As the cost of power is one of fundamental elements of data centres’ operational costs, and a significant proportion of this cost is formed by power consumed for the operation of a cooling system, new solutions that could provide data centre cooling capabilities with less power consumption and hence lower costs is always a topical issue.

Another reason that makes us think about this matter is the increasingly growing computing capacities that are stored in these data centres which accordingly require higher cooling energy to ensure the best possible climatic conditions for technologies that are processing these data.

The third reason requiring constant addressing regarding efficient cooling options is climate change. Although these changes are not rapid, there is a constant trend for the average outdoor air temperature to go up year on year. This means that the necessary cooling capacities also increase.

In order to provide a more efficient cooling process, one of trends is the use of natural resources and processes with as little use of additional power as possible. In this blog article, we are going to touch upon two trends:

so-called free cooling solutions that provide the use of outdoor air or water from a nearby water-source for the cooling process, and
adiabatic cooling facilities provided by temperature changes when a substance changes its state of aggregation (evaporation process), also often known as evaporative cooling.

With good reason, naturally available resources and processes are considered as cooling efficiency enhancing options/solutions. Their use is attractive because in appropriate conditions they provide a chance to reduce the use of necessary energy, which is produced via the consumption of non-renewable resources, as well as to reduce CO2 emissions from energy production.

The free cooling idea is based on the use of natural resources (outdoor air or water from a nearby water source) in the cooling process. During certain periods (season/time of day) or in climatic zones where the temperature of the aforementioned natural resources is suitable for these purposes, the free cooling solution can be very effective.

With the free cooling approach for data centre cooling, when the outdoor temperature is sufficiently low, outdoor air is either directly pumped into the data centre, allowing the air to cool the data centre, or the air is delivered to a cooling system for cooling circulating fluid when it flows back with the heat collected from the rooms of the data centre.

When using a nearby water source, the cooling is provided by the circulation of water through the cooling infrastructure of the data centre and its return back to the water source. It happens differently from the usual closed-loop cooling solution which provides the continuous circulation of cooling fluid through closed-loop cooling and traditional air-conditioning systems.

In both of the above cases, the operation of industrial (conventional) cooling equipment is significantly more intense during periods when the temperature of these natural resources is unsuitable for cooling purposes.

Such solutions can provide significant power resource savings, as during the time when the use of free cooling is possible, the consumption of electrical power will be significantly lower than in cooling with only conventional cooling equipment.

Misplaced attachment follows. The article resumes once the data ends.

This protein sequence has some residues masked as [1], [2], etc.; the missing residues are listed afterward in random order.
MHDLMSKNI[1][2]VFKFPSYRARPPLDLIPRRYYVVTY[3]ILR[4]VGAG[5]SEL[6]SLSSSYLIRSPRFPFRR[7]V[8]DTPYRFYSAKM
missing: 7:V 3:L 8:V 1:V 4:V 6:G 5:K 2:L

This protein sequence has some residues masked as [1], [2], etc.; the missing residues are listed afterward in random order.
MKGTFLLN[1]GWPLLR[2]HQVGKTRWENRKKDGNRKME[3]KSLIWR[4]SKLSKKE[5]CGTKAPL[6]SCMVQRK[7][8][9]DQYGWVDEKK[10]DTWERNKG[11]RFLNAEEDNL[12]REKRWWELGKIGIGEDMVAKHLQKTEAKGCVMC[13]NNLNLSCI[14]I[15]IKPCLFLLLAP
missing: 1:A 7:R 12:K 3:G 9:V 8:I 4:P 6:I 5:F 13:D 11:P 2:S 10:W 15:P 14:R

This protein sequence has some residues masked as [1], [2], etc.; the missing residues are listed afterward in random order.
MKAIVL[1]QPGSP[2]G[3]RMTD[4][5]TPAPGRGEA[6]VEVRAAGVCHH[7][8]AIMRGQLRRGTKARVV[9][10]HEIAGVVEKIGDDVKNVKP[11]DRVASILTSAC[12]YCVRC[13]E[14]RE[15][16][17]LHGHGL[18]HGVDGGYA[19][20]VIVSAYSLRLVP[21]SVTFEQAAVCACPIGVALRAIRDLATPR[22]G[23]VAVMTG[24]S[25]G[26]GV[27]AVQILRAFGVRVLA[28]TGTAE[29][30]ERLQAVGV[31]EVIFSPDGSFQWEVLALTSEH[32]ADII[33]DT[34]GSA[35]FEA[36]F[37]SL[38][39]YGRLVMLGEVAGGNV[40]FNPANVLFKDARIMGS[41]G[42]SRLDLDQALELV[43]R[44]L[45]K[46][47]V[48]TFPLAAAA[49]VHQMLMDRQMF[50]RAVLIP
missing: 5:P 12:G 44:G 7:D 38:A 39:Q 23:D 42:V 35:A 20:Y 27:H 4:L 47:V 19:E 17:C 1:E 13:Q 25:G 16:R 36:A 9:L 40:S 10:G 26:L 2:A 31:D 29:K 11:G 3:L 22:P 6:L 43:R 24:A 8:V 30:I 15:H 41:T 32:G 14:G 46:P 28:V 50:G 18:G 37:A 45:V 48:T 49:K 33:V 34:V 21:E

Another no less beneficial effect provided by the aforementioned solution is the lifespan prolongation of the conventional cooling equipment by reducing the load. It also automatically means lower repair costs and operating costs associated with maintenance of the equipment.

However, one should keep in mind that the free cooling solution is not completely free of charge. For example, compressors are required to carry out outdoor air delivery to the data centre and the circulation; filters are needed to purify the outside air used for cooling and so on. Free-cooling options are often unavailable 24/7 all year round. One must consider the periods when the temperature of the required natural resources is unsuitable for the use of such solutions.

Adiabatic or evaporative cooling is based on a different solution. In this case, cooling is carried out by using the change of the water’s physical state – evaporation, resulting in a reduced temperature. In nature this phenomenon can be observed during hot weather near waterfalls where the air is naturally cooler and water droplets evaporate.

This solution, unlike the previous one, is effective in conditions when the outside air temperature reaches about 25°C, which is already high enough to ensure the evaporation of fine water droplets (mist). In order to use this process for cooling, technological equipment providing the development of fine water mist (spray) is used before cooling equipment collectors. Evaporation of the water mist leads to lowering the temperature of the cooling air which is inflowing to the cooling equipment, which in turn requires less energy for cooling equipment to ensure the optimum temperature in the data centre.

This solution is most effective in climatic zones with a relatively long hot season (e.g. Italy, Spain) and without high relative air humidity, which can severely limit the evaporation process.

Within the industry, the given solutions for cooling efficiency advancement are often referred to as economisers.

However, one should remember that when choosing one of these solutions for data centre cooling, detailed calculations are required to estimate the actual energy efficiency as accurately as possible, and then the system should also be assessed from the perspective of stable long-term operational continuity, which is critical for a data centre.